• Rethink your summer car washing: Automatic car washes are required by law to properly dispose of their water waste. Everything that’s been stuck to your car—gasoline, oil, heavy metal particles, tar, and particulate matter from exhaust fumes—has the potential to flow from your wash area to the nearest storm drain and eventually reach the Russian River. Most commercial car wash facilities will filter rinse water and direct it to a sanitary sewer where it will get treated and possibly reused (recycled water).

For online information about water conservation, green car wash facilities in Sonoma County or to report water waste, go to the Sonoma-Marin Saving Water Partnership website at: http://www.savingwaterpartnership.org/

This article was authored by Chad Singleton, of Sonoma Water, on behalf of RRWA. RRWA (www.rrwatershed.org) is an association of local public agencies in the Russian River Watershed that have come together to coordinate regional programs for clean water, habitat restoration, and watershed enhancement.

Is Overwatering Really So Bad?

Even though the Russian River watershed has received roughly 130 percent of the average rainfall this season, it is time to discuss the impacts of overwatered landscapes as the dry weather returns and irrigation controllers turn on.

You are most likely aware of the traditional reasons to properly water your landscaping: save water and money, address water-wasting leaky irrigation lines, respond to drought conditions, and keep landscapes alive! But what you may not know is, overwatering is actually an enforceable code violation in many jurisdictions.

Local government is being compelled by the State to comply with regulations that enforce upon us all to use less water and to use it more wisely, regardless of how much rain has fallen. On May 31, 2018, Governor Brown signed two bills which “make water conservation a California way of life.” SB 606 and AB 1668 call for creation of new urban efficiency standards for indoor and outdoor water use. Starting in 2023, the indoor water use standard will be 55 gallons per person per day.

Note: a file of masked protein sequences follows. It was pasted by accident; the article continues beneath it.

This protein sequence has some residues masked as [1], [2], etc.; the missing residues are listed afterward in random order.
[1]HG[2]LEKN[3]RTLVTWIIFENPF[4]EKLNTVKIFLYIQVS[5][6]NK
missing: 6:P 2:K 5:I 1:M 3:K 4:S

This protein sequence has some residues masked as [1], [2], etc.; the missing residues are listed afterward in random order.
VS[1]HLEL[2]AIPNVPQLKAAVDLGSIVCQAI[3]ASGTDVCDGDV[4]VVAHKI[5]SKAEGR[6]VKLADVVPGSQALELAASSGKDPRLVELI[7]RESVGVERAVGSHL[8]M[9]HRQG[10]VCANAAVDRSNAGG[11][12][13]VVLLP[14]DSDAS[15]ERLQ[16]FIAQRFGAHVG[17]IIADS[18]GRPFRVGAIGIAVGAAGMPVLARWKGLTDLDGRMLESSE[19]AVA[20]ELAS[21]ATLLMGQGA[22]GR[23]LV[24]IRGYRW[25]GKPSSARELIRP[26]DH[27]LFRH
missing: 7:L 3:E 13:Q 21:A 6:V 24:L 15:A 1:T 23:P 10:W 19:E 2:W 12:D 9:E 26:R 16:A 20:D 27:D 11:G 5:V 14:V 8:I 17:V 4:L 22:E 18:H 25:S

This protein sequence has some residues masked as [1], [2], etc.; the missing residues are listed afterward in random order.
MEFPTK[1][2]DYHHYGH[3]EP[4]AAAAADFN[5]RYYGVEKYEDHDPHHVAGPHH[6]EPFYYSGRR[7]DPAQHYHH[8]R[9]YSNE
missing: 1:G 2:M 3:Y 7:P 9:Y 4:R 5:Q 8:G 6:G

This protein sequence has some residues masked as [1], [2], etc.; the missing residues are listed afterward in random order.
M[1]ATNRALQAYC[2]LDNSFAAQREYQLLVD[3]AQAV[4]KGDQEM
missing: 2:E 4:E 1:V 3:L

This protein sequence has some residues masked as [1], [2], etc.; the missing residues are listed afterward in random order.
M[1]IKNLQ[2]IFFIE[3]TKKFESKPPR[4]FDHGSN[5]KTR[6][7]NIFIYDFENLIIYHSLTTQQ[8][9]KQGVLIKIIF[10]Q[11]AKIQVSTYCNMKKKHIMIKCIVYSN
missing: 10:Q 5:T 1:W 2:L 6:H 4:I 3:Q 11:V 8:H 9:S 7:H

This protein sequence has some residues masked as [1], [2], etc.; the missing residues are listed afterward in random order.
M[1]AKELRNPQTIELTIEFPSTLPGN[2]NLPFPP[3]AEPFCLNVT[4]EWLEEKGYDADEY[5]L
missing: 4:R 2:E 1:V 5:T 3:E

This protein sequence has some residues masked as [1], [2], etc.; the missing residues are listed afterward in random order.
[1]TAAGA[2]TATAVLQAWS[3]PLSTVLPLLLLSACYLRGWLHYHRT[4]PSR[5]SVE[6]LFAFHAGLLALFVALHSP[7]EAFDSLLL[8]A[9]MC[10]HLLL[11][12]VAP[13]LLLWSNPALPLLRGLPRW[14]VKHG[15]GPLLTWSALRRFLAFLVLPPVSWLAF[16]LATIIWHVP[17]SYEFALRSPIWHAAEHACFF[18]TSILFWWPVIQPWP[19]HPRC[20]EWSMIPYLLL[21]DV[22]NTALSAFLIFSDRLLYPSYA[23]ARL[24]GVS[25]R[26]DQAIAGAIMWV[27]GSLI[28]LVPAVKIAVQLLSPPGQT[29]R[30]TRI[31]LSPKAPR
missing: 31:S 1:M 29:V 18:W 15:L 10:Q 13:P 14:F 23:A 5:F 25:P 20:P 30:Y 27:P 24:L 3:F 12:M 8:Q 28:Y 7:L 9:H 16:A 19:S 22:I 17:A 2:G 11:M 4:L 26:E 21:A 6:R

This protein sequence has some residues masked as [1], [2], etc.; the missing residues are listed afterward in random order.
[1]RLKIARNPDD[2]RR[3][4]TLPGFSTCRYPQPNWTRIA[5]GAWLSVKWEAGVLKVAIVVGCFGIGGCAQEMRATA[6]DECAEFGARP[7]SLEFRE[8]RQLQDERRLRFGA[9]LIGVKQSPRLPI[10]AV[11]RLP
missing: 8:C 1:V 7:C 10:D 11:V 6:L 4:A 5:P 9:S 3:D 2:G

Outdoor use is already heavily regulated and will continue to be regulated for the long-term. Allowing your lawn to be overwatered to the point that it is flowing in the gutter in front of your home is not just against code, it is enforceable by fines and even water shut-off (in some jurisdictions). Regulations also prohibit irrigation water from entering the storm drain system. Irrigation water entering the storm drain requires local government to assess the impact that overwatering may have had on a creek, which all storm drains connect to. The assessment could include an investigation of your property, the gutter, the storm drains and the creek. It can involve pictures, questioning, sampling and reporting¾all of which can be billed to those in violation of overwatering.

Overwatering can lead to some other undesirable consequences such as a photo and detailed critique posted on social media by a concerned neighbor. A code enforcement officer knocking on your door at 7:30 a.m. is a wake‑up call we would all prefer to avoid. A notice of violation from your City including fines is a notice you really don’t want to receive, and the jurisdiction doesn’t want to issue. However, due to the growing number and magnitude of State mandated regulations on water use and pollution prevention, these scenarios are unfortunately likely to become more common.

Incorporating proper landscaping and watering practices can help you avoid these situations and truly become a water hero. There are roughly 345 different landscaping techniques to optimize your water use. Details can be found in the Russian River Watershed Association’s Russian River-Friendly Landscaping Guidelines. Visit www.rrwatershed.org/project/rrflg to view and download a copy of the River-Friendly Landscaping Guidelines.

This article was authored by Nicholas Bennett, of the City of Rohnert Park, on behalf of RRWA. RRWA (www.rrwatershed.org) is an association of local public agencies in the Russian River Watershed that have come together to coordinate regional programs for clean water, habitat restoration, and watershed enhancement.